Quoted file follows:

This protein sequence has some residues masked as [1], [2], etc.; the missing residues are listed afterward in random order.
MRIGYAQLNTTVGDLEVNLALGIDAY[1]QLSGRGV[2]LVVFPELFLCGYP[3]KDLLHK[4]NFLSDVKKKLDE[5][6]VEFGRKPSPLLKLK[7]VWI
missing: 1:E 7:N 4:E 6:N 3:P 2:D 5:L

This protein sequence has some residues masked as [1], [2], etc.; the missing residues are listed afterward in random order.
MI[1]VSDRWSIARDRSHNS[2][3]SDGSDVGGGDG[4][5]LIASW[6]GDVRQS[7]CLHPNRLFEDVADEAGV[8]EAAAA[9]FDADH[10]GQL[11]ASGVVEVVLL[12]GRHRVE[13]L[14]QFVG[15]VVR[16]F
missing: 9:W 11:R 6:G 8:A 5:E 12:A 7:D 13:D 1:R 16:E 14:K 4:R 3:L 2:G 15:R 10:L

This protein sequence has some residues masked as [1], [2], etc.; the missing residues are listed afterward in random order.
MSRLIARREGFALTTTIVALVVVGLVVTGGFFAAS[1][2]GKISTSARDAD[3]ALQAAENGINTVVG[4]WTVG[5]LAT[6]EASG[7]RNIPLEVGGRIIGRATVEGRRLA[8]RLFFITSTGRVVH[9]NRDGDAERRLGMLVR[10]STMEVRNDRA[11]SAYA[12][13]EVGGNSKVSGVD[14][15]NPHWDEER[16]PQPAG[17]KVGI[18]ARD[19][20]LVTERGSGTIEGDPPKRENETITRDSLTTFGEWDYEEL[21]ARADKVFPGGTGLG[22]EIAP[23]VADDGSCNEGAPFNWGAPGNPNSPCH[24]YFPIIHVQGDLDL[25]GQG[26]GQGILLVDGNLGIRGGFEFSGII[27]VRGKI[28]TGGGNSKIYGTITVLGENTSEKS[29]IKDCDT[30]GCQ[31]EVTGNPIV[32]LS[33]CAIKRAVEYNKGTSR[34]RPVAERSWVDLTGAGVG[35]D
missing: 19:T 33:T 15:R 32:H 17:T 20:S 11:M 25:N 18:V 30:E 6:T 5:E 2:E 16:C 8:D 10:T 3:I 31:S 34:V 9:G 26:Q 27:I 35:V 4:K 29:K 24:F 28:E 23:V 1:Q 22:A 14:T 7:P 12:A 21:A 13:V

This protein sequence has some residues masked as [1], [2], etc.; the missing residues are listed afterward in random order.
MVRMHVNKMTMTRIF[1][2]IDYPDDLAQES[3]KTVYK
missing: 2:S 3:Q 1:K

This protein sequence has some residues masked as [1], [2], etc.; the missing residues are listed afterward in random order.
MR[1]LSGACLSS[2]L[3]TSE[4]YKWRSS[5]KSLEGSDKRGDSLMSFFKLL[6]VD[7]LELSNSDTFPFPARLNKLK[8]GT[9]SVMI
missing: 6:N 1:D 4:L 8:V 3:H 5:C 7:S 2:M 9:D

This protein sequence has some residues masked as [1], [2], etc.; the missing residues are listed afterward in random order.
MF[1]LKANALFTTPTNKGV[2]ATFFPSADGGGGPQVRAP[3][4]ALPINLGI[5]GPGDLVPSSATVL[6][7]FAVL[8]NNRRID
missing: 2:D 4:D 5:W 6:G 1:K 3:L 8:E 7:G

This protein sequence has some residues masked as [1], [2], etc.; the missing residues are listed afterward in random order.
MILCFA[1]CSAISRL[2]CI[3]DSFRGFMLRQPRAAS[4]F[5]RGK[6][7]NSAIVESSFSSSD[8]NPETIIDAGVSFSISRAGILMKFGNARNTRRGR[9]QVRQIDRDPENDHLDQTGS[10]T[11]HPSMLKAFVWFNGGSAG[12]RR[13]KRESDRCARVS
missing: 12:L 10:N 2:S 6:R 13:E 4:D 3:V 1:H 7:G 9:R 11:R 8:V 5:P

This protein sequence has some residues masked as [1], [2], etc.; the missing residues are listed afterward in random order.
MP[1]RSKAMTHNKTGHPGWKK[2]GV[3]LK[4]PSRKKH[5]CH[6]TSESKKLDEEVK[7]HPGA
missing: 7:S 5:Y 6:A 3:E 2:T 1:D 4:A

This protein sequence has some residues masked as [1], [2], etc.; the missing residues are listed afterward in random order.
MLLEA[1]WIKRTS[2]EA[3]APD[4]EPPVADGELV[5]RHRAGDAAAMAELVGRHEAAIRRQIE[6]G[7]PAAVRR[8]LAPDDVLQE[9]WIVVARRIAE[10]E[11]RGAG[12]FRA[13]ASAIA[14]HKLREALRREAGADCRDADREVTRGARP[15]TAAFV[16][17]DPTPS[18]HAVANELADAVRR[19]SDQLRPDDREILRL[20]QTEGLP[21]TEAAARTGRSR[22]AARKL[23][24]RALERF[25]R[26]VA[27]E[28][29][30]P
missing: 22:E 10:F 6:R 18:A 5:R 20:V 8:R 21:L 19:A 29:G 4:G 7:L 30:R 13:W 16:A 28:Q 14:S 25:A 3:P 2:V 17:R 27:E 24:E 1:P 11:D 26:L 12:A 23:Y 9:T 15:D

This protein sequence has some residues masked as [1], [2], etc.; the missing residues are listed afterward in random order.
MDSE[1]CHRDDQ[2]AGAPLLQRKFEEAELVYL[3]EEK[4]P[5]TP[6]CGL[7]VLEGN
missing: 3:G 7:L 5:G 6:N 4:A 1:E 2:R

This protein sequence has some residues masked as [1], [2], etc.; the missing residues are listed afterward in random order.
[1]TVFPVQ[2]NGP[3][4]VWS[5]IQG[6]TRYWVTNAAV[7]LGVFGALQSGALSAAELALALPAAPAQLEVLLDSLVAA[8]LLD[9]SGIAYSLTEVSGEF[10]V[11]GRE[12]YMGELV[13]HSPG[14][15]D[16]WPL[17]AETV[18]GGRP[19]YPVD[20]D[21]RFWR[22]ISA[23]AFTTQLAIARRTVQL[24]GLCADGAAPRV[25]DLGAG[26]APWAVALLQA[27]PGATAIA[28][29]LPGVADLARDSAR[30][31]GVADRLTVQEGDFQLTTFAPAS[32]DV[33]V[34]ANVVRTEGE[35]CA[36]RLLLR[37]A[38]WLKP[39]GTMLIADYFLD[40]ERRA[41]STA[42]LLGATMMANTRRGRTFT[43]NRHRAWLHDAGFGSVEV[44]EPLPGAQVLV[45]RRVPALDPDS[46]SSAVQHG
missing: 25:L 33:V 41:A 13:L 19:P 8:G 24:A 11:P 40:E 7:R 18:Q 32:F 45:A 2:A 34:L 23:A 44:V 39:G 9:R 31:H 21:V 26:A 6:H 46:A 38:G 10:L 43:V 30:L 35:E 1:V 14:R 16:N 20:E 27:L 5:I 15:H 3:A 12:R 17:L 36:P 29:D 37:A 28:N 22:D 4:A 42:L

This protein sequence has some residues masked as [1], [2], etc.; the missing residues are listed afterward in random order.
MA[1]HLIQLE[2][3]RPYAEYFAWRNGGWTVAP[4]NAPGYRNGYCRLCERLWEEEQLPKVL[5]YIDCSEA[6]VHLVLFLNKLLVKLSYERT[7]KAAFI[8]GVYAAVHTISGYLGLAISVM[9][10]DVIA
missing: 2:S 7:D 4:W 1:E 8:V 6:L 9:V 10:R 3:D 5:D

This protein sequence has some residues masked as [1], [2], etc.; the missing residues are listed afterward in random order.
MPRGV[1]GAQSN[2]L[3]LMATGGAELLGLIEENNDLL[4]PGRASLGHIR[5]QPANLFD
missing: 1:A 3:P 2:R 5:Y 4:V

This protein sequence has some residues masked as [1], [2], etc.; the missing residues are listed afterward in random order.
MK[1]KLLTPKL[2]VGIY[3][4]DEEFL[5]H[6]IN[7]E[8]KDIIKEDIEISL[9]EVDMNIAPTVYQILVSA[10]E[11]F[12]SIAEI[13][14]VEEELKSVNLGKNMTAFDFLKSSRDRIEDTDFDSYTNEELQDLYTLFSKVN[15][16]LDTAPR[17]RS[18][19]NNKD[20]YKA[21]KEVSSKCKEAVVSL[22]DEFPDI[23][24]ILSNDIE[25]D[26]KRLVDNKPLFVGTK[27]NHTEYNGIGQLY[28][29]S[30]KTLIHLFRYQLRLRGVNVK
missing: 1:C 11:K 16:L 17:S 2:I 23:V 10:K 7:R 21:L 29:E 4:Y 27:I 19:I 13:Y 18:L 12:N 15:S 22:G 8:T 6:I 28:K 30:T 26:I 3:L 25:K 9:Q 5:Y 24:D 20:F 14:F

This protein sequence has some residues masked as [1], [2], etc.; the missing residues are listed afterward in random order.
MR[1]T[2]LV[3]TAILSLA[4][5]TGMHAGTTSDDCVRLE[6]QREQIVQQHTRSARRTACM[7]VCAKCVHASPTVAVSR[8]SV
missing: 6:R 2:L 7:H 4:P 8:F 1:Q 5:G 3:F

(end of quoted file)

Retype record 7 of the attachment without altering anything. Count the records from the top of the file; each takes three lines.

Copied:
This protein sequence has some residues masked as [1], [2], etc.; the missing residues are listed afterward in random order.
MILCFA[1]CSAISRL[2]CI[3]DSFRGFMLRQPRAAS[4]F[5]RGK[6][7]NSAIVESSFSSSD[8]NPETIIDAGVSFSISRAGILMKFGNARNTRRGR[9]QVRQIDRDPENDHLDQTGS[10]T[11]HPSMLKAFVWFNGGSAG[12]RR[13]KRESDRCARVS
missing: 12:L 10:N 2:S 6:R 13:E 4:D 3:V 1:H 7:G 9:R 11:R 8:V 5:P